So what's the big deal? (I'm not going to opine on Monsanto here, other than to say that I know quite a few people who think Monsanto is the most evil corporation in the world, and that's even after this AIG debacle.) Well, two things:
The first is that I find it puzzling, to put it lightly, that Obama would choose this guy to help ensure food safety. Here's what Taylor recently said:
FDA is in "bad shape" and the FSIS meat and poultry inspection system is "obsolete," Taylor said. "We're spending a lot of government money to do inspections that could be done by someone else," he said. "We need to complete the transformation of FSIS as a food safety agency, away from inspection to a science-based public health agency."
Yes, because it's been proven just how effective is lack of rigorous monitoring and regulation on the part of the government. We need more of less. Taylor was also responsible for writing the rBGH labeling guidelines for the FDA. The guidelines specifically prohibited dairies from stating that their products contained or were free of rBGH. Sounds safe to me.
Second, the appointment of Michael Taylor to the Food Safety Working Group would really belie Obama's pledge not to appoint lobbyists to positions within his administration. And this would not be the first time. Am I shocked? No. But this is not merely a matter of a politician going back on a pledge or dancing around the edges.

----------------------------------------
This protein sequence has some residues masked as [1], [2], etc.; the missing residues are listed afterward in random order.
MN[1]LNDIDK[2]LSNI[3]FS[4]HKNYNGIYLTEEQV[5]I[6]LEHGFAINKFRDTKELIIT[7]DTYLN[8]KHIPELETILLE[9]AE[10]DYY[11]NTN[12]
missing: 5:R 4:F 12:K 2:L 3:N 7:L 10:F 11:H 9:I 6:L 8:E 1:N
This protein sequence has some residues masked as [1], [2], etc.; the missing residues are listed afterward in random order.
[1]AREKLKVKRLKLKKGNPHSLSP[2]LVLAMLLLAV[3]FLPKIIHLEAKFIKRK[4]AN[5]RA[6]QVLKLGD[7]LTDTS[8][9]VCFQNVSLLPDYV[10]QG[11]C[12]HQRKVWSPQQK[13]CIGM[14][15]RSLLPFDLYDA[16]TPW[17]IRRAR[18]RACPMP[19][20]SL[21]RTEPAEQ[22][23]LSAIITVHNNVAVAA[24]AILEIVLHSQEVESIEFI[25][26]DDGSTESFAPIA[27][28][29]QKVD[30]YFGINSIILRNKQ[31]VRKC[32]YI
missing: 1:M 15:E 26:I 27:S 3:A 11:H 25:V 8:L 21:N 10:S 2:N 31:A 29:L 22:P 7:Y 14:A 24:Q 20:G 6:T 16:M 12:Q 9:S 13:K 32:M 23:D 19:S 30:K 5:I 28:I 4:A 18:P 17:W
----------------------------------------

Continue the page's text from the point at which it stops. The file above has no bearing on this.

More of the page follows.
The AIG/bank bailout fiasco shows just how crippled the Obama Administration can be by conflicts of interest. Secretary Geithner has failed miserably at asserting the federal government's authority over the corporations to which we've handed out hundreds of billions of dollars. The banks aren't lending, and AIG and Citigroup are using our tax dollars to provide private benefits to some of the who got us into this mess.
As Josh Marshall eloquently states, the real issue behind the AIG bonus debacle isn't the money.
There's no end of puffed up outrage and opportunistic posturing over the on-going revelation of the AIG bonus scandal. But some line has been crossed. And it's worth thinking really clearly about just what that line is. What is so damaging about this isn't the money -- which is almost trivially small compared to the many hundreds of billions we've already committed. The problem is what appears to be the president's mortifying impotence in the face of bankers and financiers who created the problem.
Appointing people who have close ties to--and, in many cases, have actually worked for--the industries they are responsible for regulating, is a losing proposition. Whether or not Geithner and other Obama appointees are intending to serve private corporate interests over those of the nation, their close relationships and possible conflicts of interest certainly don't help.